Tian Zhuangzhuang ran afoul of Chinese censors with "The Blue Kite," a critical look at the first 17 years of Communist rule told through eyes of a primary school teacher whose three husbands die from political persecution or famine. He released his next film, "Springtime in a Small Town," in 2002.
Promoting his new movie in Hong Kong, Tian said Thursday he used the nine years to learn about foreign cinema.
"I spent those years not making movies watching movies. It was a great pleasure. Even though there weren't that many good Chinese movies at the time, there were quite a few good movies from all over the world," Tian said at a talk at the University of Hong Kong.
The 57-year-old director also served as a producer for young Chinese filmmakers during the period.
Tian added that he realized shooting movies was a tremendous burden.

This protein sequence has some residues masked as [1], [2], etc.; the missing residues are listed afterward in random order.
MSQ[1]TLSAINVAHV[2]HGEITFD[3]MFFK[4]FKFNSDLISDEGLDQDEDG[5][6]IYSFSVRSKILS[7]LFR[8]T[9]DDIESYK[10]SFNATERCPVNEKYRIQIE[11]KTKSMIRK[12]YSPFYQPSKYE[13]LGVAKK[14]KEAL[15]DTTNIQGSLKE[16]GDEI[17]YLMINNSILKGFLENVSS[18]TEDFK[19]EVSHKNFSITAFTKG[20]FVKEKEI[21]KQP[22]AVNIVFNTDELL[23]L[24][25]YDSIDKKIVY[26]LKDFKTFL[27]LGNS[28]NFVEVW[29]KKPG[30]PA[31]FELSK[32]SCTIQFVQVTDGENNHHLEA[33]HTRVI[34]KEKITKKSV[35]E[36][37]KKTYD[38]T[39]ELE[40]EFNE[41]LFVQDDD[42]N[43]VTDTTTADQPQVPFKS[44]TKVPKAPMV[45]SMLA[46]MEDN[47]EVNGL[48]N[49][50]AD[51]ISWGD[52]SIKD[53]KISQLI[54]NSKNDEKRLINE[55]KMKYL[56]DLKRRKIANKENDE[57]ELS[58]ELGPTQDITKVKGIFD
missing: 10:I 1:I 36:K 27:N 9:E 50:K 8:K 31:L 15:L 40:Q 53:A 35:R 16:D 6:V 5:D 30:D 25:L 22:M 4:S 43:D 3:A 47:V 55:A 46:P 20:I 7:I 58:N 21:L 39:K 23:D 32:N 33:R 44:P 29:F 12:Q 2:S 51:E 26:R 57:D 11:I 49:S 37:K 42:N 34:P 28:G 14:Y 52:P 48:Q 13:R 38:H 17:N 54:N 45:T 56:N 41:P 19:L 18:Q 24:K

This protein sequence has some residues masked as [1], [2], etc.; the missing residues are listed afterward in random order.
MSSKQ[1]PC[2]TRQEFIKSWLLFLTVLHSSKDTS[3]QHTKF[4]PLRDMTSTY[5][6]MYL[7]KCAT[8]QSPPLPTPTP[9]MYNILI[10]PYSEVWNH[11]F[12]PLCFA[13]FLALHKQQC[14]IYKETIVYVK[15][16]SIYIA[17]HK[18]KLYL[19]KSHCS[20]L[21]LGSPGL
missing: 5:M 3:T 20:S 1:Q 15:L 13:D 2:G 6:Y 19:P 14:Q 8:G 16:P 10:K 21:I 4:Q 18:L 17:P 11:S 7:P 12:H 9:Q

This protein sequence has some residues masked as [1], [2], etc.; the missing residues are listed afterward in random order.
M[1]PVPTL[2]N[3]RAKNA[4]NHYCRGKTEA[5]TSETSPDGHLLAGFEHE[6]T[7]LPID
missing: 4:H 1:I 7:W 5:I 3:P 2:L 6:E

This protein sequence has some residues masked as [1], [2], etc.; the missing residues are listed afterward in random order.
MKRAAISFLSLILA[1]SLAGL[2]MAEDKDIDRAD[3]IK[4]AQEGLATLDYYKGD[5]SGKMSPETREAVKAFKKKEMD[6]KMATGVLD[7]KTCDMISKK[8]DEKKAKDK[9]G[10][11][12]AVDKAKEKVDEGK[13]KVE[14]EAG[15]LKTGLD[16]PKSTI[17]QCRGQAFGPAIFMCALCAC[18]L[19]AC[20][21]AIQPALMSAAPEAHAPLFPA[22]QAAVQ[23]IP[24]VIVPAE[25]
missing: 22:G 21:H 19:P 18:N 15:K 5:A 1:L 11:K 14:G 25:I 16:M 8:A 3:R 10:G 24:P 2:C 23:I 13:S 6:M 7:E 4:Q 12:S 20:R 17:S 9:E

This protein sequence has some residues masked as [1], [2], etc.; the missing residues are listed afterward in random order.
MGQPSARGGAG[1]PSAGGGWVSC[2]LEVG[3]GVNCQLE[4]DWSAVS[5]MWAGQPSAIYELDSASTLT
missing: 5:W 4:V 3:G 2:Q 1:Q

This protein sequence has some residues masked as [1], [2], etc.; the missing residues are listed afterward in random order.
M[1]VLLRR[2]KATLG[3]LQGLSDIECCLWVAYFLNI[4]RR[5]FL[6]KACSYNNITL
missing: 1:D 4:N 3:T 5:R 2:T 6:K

"Intentionally or not, you bear the responsibility of spreading your culture. It's quite difficult. If I could choose again, I'd rather be a viewer than a filmmaker," Tian said. "My biggest revelation was that I could live without making movies."
Along with fellow Chinese directors Zhang Yimou and Chen Kaige, Tian is a member of modern Chinese cinema's most famous graduating class. The trio were among the first students to enter the prestigious Beijing Film Academy after it reopened in 1978 in the wake of the ultra-leftist Cultural Revolution, when millions who were suspected of opposing the Communist government were persecuted.
But unlike Zhang and Chen, Tian, whose credits also include "On the Hunting Ground" and "The Horse Thief," has not shifted from art-house to mainstream blockbusters amid China's booming movie market. His last film, "The Go Master," was a slow-paced profile of a Chinese master in Japanese chess.
Based on a Japanese short story, Tian's new movie, "The Warrior and the Wolf," is a mythological epic set in ancient China about a general who becomes a wolf after making love to a tribal woman. It stars Vietnamese-American actress Maggie Q and Japan's Joe Odagiri.